April 2nd, 2015
The story of “David and Goliath” from the book of Samuel, has taken on a secular meaning of describing any underdog situation, a contest where a smaller, weaker opponent faces a much bigger, stronger adversary. Not just in EDA, but all companies in different technology industries deal with this struggle.
Organizations have moved from “build once, last forever” to “build fast and improve faster” approach to meet the dynamic requirements of their customers. In order to scale, evolve and respond, companies are choosing between two business philosophies. One which focuses on building larger, process driven yet efficient organizations and the other on smaller more efficient teams.
The panel discussion “The paradox of leadership: Incremental approach to Big Ideas ” at the recent Confluence 2015 conference addressed this question. It explored the pros and cons of each of these philosophies and tried to gauge if there is a preferred way to creating success as part of the conference theme: “Building the Technology Organizations of Tomorrow.” In my previous blog, Billion Dollar Unicorns, I discussed which companies were leading innovators, but the question remains: how do companies get there?
A First Look at the Program for the 52nd DAC
April 2, 2015 by Tom Anderson, VP of Marketing
Over the nearly two years we’ve been blogging on The Breker Trekker, some of the most popular posts have been our previews of, and reports from, the annual Design Automation Conference (DAC). The show remains a must-attend event for all EDA vendors and users. One of the key ingredients for its success it that it is really two events in one: a strong technical conference with peer-reviewed papers and a formal Proceedings, plus a busy exhibition floor with vendor booths and suites for prospecting, demos, and update meetings with current customers.
For me personally, it’s almost impossible to imagine not going to DAC. I’ve attended every show since 1988 for at least one of its days, and in many cases for the entire run. DAC stories might be a fun topic for a future post but today I’m going to look ahead rather than back. The technical program for the 52nd DAC was unveiled a few days ago and I’ve been scrolling through the pages on the Web site to see who’s speaking and what topics are hot. This post offers some initial thoughts on sessions likely to be of interest to you, our readers, and a few predictions on what will emerge as the major themes for 2015.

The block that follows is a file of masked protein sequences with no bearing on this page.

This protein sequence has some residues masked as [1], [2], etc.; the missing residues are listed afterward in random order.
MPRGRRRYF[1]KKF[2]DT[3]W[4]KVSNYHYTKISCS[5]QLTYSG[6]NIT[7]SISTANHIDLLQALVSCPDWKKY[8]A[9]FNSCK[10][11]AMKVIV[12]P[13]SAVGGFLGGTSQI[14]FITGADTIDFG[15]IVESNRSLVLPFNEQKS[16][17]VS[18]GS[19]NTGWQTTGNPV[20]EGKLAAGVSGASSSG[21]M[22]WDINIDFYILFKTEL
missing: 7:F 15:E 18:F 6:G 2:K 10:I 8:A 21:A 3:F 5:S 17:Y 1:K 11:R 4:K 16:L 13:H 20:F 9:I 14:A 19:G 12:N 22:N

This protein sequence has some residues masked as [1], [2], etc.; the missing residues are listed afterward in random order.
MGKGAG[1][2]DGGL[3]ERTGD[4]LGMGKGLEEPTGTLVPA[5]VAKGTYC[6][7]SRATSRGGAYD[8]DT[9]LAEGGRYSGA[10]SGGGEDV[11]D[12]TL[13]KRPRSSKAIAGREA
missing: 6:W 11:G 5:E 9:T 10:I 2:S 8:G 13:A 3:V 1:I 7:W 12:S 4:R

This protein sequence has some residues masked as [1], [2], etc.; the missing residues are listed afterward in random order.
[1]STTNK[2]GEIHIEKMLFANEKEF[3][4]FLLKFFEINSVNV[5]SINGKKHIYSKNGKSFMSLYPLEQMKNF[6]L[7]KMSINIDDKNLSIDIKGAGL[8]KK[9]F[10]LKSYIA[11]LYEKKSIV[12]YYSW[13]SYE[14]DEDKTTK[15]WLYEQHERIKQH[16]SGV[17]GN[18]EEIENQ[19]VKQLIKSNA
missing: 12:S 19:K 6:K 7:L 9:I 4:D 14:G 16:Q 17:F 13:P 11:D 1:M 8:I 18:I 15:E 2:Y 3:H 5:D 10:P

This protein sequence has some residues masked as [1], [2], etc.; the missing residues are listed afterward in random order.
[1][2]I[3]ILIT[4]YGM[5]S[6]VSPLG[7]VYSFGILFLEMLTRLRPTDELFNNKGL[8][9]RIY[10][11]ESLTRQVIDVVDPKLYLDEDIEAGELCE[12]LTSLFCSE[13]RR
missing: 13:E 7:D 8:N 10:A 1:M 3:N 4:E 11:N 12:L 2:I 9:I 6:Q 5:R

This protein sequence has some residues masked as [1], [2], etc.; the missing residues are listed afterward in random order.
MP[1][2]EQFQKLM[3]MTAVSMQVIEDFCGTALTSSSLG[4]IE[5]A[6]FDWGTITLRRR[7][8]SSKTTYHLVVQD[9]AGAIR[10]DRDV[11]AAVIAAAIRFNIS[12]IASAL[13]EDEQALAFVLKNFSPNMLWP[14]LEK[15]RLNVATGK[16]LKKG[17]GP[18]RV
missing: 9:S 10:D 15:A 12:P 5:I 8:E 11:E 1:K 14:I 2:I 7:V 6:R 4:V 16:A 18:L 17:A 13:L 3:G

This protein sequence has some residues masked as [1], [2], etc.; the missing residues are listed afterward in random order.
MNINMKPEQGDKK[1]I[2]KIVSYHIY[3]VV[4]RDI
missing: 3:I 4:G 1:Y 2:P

Last October, I had a lively conversation with Tanner EDA President Greg Lebsack. He was enthused about the company’s tools, technology innovations, and future. For that reason, it seemed surprising to hear that Tanner was acquired by Mentor Graphics. A close reading of the March 3, 2015, press announcement suggests Mentor intends to continue to support Tanner’s products despite a possible overlap between some of the tools of the two companies, fully acknowledged in the press release.
Mentor Graphics today announced it has acquired the business assets of Tanner EDA, a leading tool provider for the design, layout and verification of analog/mixed-signal and MEMS integrated circuits. With this acquisition, more designers will now have access to Tanner’s AMS products based on the strength and reach of the Mentor Graphics global sales organization. All Tanner EDA products as well as existing AMS products from Mentor will continue to be available and supported.
A quote from Greg Lebsack was included: “Tanner EDA has built an outstanding reputation as the price performance leader for the design, layout and verification of AMS ICs, MEMS and IoT devices. We are excited to join Mentor Graphics where we can leverage their extensive technology leadership and global footprint. We view this transaction as very positive for Tanner EDA’s customers, employees and the industry as a whole.”
I have no doubt that President Lebsack backed the sentiments attributed to him, but it’s hard to understand how melding the tools from Tanner into the Mentor armamentum is good for Tanner’s customers, or the industry as a whole.
Early Monday morning, Synopsys announced several new bits have been added to their impressive bucket of IP blocks, a new family of DesignWare processors targeted at vision applications. With an honorable pedigree – descent from the ARC technology that came to Synopsys via the 2010 acquisition of Virage Logic – the processors announced on March 30th are designed to be embedded in SoCs, specifically to meet a growing need to digitally “distinguish smiles from frowns, faces from cars, baby carriages from trees or dogs, and even sky from ground.”
These needs were articulated in a March 26th phone call with Synopsys Senior Manager of Product Marketing Mike Thompson, who enthusiastically explained, “The vision market will grow dramatically over the next several years. The next 10-to-15 years will be seen as a paradigm-shift period in how we interact with technology.”
That’s why he’s delighted Synopsys will surpass other players in driving that shift: “There are already a few vision processors available [on the market], and they are largely programmable. We took a slightly different approach, however, with the new DesignWare EV Processors we’ve developed.
“Shift Left” has become a hot phrase after Aart’s keynote speech at DVCon2015 where he talked about how shifting left in schedule resulted from 10x productivity gain in design, IP, verification and software can spur on 100x opportunities in applications across all fields. He suggested many of these technological advances have the potential of changing what mankind is all about.
Static and formal techniques were mentioned as one of the mechanisms that increase productivity and contribute to shift left in the verification schedule. There are several reasons why formal technology is a key driver for the left shift.
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